Published online Jul 18, 2015. doi: 10.5312/wjo.v6.i6.491
Peer-review started: February 25, 2015
First decision: April 10, 2015
Revised: May 6, 2015
Accepted: May 16, 2015
Article in press: May 18, 2015
Published online: July 18, 2015
AIM: To determine an association between when the study was performed, the robustness of the study and the outcomes for insertional and non-insertional Achilles tendinopathy surgery.
METHODS: We performed a systematic review in accordance with the PRISMA guidelines to assess the methodology of studies investigating the outcome of surgery in chronic Achilles tendinopathy over the last 50 years to identify any trends that would account for the variable results. The Coleman Methodology Scores were correlated with the reported percentage success rates and with the publication year to determine any trends using Pearson’s correlation.
RESULTS: We identified 62 studies published between 1964 and 2014 reporting on a total of 2923 surgically treated Achilles tendinopathies. The average follow-up time was 40 mo (range 5-204 mo), and the mean reported success rate was 83.5% (range 36%-100%). The Coleman Methodology Scores were highly reproducible (r = 0.99, P < 0.01), with a mean of 40.1 (SD 18.9, range 2-79). We found a negative correlation between reported success rate and overall methodology scores (r = -0.40, P < 0.001), and a positive correlation between year of publication and overall methodology scores (r = 0.46, P < 0.001).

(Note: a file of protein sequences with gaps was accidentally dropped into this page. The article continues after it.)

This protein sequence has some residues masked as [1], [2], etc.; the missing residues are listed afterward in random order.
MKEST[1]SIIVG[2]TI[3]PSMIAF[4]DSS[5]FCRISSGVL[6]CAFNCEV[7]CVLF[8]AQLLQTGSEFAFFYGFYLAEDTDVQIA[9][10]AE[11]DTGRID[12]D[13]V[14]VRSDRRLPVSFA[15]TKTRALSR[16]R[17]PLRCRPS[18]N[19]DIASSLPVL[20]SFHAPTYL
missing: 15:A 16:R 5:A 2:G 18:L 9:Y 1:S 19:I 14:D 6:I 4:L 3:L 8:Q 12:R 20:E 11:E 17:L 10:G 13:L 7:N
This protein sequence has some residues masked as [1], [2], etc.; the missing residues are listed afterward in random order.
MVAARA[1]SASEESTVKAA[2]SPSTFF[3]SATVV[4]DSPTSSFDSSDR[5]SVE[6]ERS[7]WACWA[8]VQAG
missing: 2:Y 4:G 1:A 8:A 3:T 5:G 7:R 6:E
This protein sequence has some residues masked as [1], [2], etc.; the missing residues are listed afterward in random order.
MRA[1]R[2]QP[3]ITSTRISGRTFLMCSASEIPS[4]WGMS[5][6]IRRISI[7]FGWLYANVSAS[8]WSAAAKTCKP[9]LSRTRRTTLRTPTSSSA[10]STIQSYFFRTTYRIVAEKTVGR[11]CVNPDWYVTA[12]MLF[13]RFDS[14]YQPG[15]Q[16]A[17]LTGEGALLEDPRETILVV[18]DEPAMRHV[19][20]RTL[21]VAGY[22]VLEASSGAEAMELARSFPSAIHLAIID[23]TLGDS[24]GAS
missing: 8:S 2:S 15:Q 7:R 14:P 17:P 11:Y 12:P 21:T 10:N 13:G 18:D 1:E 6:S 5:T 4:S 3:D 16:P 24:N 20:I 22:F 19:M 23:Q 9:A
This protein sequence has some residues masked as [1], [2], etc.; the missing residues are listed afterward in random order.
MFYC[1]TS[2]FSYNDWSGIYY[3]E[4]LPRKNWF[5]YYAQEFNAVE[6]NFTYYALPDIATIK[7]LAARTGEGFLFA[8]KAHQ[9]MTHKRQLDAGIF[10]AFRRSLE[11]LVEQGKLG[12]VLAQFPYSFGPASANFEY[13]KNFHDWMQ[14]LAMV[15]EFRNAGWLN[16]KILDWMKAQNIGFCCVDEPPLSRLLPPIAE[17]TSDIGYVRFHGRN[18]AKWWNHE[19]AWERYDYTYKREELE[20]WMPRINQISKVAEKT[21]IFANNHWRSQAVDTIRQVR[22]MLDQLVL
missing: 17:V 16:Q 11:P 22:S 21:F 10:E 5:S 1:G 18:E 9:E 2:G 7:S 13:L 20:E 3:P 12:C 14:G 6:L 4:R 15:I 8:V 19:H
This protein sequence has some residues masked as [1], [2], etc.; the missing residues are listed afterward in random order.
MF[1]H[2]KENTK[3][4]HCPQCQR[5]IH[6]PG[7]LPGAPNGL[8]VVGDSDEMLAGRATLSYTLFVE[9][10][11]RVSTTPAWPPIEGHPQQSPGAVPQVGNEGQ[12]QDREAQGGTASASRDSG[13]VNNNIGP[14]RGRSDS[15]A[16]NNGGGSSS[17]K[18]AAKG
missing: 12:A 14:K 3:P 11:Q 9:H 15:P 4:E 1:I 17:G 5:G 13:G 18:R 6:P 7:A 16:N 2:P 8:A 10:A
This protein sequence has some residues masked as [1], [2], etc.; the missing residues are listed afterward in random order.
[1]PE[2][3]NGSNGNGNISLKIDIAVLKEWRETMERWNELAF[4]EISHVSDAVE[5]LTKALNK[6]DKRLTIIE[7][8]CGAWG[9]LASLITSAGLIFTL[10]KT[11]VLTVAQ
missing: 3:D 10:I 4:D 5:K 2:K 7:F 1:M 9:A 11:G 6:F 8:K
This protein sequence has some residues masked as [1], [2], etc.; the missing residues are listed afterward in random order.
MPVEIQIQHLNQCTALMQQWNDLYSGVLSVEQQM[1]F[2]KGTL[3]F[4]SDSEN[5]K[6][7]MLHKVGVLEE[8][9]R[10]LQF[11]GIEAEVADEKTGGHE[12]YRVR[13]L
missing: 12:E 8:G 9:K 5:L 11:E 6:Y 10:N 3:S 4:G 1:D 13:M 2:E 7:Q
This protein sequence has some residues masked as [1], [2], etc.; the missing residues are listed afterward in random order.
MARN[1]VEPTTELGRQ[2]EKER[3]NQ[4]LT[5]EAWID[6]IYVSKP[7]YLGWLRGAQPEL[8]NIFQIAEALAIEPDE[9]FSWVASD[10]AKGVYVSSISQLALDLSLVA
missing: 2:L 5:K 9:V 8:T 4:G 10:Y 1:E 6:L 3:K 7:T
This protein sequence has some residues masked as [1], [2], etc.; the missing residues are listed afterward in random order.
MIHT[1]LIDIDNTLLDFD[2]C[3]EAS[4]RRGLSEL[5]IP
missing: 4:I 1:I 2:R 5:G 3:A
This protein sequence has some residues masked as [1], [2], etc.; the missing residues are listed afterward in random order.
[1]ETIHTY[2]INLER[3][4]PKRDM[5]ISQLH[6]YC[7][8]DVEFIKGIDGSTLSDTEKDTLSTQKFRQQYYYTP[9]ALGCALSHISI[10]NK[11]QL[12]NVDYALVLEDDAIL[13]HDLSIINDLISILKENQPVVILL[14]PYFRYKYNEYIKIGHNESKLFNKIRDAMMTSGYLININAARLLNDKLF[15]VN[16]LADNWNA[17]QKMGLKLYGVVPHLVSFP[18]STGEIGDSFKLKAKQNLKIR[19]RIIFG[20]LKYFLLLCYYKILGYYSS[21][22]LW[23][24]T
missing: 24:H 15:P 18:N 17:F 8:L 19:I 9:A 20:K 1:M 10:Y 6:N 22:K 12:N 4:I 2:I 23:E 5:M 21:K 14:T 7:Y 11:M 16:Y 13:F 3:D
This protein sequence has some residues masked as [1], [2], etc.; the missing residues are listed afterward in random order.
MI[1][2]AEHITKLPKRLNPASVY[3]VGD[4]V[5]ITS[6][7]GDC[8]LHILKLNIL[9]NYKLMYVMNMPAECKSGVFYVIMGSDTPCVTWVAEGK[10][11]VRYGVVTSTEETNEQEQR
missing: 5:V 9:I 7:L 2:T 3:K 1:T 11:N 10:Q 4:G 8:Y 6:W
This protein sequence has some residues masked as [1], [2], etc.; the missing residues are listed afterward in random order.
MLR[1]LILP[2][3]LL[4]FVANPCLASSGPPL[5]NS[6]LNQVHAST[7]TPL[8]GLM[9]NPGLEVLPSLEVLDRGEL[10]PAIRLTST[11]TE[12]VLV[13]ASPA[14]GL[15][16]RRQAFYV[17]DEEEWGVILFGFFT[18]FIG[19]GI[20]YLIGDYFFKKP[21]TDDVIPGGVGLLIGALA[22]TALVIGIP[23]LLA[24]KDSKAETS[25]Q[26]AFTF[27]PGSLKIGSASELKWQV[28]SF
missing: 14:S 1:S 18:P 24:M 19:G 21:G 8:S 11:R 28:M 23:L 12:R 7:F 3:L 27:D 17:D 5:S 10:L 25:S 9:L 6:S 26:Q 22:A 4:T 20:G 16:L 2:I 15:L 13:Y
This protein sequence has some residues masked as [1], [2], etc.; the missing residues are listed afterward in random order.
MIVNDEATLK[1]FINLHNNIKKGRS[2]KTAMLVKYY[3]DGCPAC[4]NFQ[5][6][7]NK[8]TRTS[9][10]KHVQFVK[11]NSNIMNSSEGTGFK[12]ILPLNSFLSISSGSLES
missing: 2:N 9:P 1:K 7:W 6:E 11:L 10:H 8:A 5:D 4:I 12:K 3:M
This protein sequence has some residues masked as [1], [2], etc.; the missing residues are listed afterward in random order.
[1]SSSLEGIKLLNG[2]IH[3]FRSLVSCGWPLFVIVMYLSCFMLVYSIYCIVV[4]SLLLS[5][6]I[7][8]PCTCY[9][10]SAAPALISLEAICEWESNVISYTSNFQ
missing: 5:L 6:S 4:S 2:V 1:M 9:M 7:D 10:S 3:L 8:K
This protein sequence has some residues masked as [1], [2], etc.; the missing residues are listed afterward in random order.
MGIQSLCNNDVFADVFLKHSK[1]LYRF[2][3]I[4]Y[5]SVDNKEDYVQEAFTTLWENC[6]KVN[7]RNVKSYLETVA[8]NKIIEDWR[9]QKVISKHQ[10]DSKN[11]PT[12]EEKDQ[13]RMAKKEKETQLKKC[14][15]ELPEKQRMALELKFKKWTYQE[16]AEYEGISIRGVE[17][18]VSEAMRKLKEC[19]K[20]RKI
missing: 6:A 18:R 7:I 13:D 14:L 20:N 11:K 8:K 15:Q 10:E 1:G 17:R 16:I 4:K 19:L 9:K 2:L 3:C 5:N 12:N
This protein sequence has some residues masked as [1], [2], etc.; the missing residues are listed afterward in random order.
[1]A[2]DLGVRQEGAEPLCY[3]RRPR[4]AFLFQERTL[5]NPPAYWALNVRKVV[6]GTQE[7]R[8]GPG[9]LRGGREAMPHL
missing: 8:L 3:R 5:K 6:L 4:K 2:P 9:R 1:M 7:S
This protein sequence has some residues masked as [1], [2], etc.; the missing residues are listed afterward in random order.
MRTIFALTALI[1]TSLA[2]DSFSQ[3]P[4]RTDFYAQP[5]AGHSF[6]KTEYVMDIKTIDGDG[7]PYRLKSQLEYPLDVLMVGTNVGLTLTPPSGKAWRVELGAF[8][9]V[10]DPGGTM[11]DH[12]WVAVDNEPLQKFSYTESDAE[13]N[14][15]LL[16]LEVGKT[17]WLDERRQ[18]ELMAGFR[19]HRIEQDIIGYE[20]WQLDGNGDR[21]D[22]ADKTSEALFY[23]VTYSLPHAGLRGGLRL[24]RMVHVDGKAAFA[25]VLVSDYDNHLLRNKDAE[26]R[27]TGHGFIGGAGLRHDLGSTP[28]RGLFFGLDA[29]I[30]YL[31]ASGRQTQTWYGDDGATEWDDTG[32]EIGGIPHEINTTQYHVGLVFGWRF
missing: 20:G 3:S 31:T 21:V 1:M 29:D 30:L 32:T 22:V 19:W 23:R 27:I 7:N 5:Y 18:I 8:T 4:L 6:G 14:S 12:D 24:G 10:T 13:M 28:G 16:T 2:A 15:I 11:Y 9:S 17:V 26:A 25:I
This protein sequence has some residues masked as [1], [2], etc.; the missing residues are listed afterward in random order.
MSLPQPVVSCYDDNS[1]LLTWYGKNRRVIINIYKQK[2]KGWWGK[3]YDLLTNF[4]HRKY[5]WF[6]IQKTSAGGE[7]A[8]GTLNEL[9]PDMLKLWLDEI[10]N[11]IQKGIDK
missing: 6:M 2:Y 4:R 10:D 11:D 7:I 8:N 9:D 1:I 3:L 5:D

CONCLUSION: We conclude that although the success rate of surgery for chronic Acilles tendinopathy described in the literature has fallen over the last 50 years, this is probably due to a more rigorous methodology of the studies.
Core tip: Although the success rate of surgery for chronic Acilles tendinopathy described in the literature has fallen over the last 50 years, this is probably due to a more rigorous methodology of the studies. Future studies with more robust methodologies will hopefully address some of the unanswered questions in the surgical management of this difficult condition.